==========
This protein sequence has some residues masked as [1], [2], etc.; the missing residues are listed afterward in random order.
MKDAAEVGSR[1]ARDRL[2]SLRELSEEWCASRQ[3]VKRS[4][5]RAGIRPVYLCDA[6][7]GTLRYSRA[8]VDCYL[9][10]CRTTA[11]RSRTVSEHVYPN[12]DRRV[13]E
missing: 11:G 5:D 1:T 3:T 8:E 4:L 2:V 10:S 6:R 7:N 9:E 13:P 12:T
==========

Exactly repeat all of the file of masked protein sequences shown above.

This protein sequence has some residues masked as [1], [2], etc.; the missing residues are listed afterward in random order.
MKDAAEVGSR[1]ARDRL[2]SLRELSEEWCASRQ[3]VKRS[4][5]RAGIRPVYLCDA[6][7]GTLRYSRA[8]VDCYL[9][10]CRTTA[11]RSRTVSEHVYPN[12]DRRV[13]E
missing: 11:G 5:D 1:T 3:T 8:E 4:L 2:V 10:S 6:R 7:N 9:E 13:P 12:T